cover image Poppy's Puppet

Poppy's Puppet

Patricia Lee Gauch. Henry Holt & Company, $16.95 (32pp) ISBN 978-0-8050-5291-6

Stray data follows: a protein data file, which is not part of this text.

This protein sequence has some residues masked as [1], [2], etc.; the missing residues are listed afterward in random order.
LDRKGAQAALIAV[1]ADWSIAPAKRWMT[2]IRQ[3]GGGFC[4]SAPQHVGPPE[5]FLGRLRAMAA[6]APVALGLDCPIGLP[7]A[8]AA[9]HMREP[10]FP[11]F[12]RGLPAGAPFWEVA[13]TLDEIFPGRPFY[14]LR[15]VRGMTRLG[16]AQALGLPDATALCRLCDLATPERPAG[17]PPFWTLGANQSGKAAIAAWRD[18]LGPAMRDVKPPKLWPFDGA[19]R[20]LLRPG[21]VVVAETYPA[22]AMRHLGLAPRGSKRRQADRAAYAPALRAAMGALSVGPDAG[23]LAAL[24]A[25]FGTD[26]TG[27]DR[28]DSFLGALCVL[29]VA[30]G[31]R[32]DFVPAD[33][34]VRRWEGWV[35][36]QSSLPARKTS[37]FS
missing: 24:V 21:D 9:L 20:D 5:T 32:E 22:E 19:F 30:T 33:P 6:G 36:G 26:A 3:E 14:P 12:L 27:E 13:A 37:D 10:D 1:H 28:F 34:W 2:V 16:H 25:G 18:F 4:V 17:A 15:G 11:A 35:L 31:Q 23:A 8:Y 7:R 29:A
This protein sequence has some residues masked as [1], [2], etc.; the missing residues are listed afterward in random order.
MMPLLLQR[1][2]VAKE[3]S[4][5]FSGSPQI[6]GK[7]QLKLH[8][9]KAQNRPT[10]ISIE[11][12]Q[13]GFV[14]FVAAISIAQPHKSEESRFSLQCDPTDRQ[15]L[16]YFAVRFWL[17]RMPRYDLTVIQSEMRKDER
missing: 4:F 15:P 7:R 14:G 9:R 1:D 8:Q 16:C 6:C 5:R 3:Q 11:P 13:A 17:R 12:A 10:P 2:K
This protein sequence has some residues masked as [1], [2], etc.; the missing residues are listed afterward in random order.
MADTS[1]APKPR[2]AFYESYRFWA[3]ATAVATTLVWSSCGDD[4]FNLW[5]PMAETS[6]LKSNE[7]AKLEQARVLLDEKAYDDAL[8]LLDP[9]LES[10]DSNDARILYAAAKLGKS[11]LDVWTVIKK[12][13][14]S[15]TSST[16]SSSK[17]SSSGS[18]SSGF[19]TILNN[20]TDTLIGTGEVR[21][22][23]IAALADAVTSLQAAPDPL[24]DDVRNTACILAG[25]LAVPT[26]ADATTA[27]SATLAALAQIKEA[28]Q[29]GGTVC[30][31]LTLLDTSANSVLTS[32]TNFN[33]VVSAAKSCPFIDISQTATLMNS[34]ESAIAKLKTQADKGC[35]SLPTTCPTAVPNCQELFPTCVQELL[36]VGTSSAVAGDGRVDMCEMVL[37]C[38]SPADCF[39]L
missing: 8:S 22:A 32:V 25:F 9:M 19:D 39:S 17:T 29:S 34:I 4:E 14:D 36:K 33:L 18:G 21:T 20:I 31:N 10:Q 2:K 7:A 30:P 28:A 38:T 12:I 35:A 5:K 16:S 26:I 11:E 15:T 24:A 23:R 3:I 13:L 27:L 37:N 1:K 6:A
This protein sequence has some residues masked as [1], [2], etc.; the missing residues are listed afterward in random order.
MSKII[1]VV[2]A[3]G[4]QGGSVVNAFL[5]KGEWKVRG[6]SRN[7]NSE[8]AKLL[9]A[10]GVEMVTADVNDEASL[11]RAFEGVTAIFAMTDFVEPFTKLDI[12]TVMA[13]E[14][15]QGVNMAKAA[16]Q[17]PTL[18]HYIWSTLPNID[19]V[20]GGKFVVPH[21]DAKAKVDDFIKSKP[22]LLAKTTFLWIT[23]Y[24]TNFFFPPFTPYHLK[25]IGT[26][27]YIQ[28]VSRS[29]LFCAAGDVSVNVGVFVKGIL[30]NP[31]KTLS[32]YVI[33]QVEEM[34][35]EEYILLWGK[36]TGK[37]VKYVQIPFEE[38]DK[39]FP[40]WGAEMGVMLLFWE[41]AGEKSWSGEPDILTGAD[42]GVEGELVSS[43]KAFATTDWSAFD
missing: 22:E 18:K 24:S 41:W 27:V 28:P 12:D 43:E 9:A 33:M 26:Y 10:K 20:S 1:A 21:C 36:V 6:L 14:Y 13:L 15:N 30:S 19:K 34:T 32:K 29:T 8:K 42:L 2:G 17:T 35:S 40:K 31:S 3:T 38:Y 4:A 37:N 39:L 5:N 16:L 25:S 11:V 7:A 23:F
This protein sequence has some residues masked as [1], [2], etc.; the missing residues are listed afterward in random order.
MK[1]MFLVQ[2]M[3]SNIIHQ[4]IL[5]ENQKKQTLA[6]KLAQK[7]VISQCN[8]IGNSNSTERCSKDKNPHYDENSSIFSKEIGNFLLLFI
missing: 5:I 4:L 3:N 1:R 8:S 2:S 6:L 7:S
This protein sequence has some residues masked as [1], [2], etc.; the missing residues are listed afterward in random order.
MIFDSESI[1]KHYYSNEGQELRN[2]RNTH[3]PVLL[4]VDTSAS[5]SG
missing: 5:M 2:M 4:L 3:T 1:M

Christiana's (The Tale I Told Sasha) fey, diaphanous watercolors flow through Gauch's (Dance, Tanya) allegorical story like light through water. Poppy the toymaker has a knack for making marvelous toys out of the odd bit of wood, and his gift for ""listening"" to the wood eventually prompts him to turn his maple dog Toby into a marionette, thus launching a new career. As Poppy's band of marionettes expands, he ""always listened to the wood, and he always discovered who and what each marionette wanted to be."" One day he doesn't listen, however, and determines to make a ballerina from a piece of teakwood. Clarinda is a beauty, but she's a miserable failure as a ballerina. Only when Poppy remembers to listen again does he discover her talent for tightrope dancing, which quickly becomes the highlight of the marionette show. If the theme seems a bit contrived, the prose is lucid and eloquent, and it gains a measure of mystery and magic from the ethereal illustrations. In one of his most approachable works yet, Christiana paints a cast of appealingly elfin characters. All knobbly wood and strings, the puppets' faces are marvelously expressive, their attitudes deftly conveyed, from the forlorn droop of Clarinda's head after her disastrous debut to the perky tilt of Toby's jointed tail. As always with Christiana, there are surprises--tiny fairy puppets who lurk in shadowy corners, a leafless branch found serving as a curtain rod over Poppy's window. A sugarplum of a book. Ages 5-8. (Sept.)